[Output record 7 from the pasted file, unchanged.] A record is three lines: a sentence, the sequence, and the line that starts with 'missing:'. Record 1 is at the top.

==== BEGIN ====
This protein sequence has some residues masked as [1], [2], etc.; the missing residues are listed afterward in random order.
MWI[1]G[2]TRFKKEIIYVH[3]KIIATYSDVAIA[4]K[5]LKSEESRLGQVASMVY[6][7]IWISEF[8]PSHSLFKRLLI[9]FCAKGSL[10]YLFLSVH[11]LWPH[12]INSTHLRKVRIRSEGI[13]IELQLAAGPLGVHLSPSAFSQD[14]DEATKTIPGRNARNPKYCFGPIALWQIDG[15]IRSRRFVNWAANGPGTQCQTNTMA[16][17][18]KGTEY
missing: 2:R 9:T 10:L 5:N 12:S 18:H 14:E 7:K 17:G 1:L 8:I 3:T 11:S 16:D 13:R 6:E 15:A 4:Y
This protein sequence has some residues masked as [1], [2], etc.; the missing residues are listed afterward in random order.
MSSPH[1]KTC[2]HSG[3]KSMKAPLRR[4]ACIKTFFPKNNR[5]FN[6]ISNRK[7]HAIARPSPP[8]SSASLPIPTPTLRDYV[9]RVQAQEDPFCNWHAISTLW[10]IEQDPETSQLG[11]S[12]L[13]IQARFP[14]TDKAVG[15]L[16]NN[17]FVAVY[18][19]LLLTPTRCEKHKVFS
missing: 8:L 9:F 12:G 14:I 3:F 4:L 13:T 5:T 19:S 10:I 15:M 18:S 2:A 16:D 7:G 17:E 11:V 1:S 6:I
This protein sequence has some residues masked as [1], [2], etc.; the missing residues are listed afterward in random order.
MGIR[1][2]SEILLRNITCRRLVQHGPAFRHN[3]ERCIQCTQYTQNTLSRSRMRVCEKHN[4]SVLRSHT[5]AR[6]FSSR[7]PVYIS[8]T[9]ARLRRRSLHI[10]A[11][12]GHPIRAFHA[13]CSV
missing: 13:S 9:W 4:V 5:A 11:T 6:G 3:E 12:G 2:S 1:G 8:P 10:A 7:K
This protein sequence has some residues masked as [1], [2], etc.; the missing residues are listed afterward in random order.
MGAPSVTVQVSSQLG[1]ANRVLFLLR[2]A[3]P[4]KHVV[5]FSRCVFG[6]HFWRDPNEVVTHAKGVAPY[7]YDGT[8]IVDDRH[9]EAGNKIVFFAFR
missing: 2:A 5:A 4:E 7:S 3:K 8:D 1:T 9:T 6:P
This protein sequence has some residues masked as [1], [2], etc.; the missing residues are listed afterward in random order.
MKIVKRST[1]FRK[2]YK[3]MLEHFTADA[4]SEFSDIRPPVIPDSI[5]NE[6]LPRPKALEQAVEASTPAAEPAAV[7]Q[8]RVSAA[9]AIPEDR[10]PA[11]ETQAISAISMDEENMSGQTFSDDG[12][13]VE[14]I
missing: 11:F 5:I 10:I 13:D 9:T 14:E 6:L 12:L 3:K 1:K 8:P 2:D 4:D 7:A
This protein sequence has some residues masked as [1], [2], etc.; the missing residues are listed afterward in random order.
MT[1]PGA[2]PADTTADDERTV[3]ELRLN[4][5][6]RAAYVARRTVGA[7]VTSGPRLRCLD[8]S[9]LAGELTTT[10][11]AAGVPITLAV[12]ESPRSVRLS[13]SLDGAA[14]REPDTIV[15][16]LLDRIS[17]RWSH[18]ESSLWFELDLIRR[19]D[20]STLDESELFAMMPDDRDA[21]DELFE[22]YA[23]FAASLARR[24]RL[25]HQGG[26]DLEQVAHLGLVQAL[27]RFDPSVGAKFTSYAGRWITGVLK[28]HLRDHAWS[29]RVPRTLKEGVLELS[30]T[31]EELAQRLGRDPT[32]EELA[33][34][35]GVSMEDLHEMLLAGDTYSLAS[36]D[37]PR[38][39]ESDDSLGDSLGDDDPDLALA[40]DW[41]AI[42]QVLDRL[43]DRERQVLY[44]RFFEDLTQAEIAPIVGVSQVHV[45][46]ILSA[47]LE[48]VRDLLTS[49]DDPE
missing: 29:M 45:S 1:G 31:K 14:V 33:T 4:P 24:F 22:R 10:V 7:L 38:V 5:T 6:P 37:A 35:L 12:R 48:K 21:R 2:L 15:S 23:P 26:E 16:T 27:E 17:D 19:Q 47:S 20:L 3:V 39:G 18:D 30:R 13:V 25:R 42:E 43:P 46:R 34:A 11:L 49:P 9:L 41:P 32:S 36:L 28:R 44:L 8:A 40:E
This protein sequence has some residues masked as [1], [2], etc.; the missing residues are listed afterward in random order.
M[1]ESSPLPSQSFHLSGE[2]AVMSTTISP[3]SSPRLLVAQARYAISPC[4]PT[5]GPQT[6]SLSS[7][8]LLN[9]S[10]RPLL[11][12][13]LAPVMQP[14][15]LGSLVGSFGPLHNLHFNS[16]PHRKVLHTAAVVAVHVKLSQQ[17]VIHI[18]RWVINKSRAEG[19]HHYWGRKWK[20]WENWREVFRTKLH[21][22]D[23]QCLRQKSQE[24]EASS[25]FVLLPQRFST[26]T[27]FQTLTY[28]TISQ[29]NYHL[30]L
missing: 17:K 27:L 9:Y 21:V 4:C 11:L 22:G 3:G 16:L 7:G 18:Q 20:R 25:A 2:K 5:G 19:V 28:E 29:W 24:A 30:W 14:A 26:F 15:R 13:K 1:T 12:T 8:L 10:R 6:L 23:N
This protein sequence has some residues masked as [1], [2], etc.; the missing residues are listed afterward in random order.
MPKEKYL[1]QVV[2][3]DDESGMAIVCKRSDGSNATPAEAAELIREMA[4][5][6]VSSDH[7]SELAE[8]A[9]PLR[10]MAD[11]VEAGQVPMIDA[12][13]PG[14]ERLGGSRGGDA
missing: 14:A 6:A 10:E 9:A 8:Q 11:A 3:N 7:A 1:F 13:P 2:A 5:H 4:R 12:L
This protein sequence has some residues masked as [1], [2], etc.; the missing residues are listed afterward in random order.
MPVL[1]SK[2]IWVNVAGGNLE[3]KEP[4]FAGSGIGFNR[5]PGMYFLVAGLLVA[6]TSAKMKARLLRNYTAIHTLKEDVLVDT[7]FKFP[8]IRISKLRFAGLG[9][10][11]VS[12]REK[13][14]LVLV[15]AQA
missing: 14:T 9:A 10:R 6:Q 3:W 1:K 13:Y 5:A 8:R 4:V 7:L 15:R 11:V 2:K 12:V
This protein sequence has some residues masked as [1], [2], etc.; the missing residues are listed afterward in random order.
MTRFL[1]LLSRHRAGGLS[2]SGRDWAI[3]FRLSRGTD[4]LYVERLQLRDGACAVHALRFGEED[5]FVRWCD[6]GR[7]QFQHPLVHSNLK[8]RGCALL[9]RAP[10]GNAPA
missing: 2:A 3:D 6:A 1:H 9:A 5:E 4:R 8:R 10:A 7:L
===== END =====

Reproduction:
This protein sequence has some residues masked as [1], [2], etc.; the missing residues are listed afterward in random order.
M[1]ESSPLPSQSFHLSGE[2]AVMSTTISP[3]SSPRLLVAQARYAISPC[4]PT[5]GPQT[6]SLSS[7][8]LLN[9]S[10]RPLL[11][12][13]LAPVMQP[14][15]LGSLVGSFGPLHNLHFNS[16]PHRKVLHTAAVVAVHVKLSQQ[17]VIHI[18]RWVINKSRAEG[19]HHYWGRKWK[20]WENWREVFRTKLH[21][22]D[23]QCLRQKSQE[24]EASS[25]FVLLPQRFST[26]T[27]FQTLTY[28]TISQ[29]NYHL[30]L
missing: 17:K 27:L 9:Y 21:V 4:C 11:L 22:G 3:G 16:L 7:G 18:Q 20:R 25:A 2:K 5:G 19:V 28:E 29:W 24:A 30:W 14:A 26:F 15:R 13:K 1:T 12:T 8:L 10:R 6:L 23:N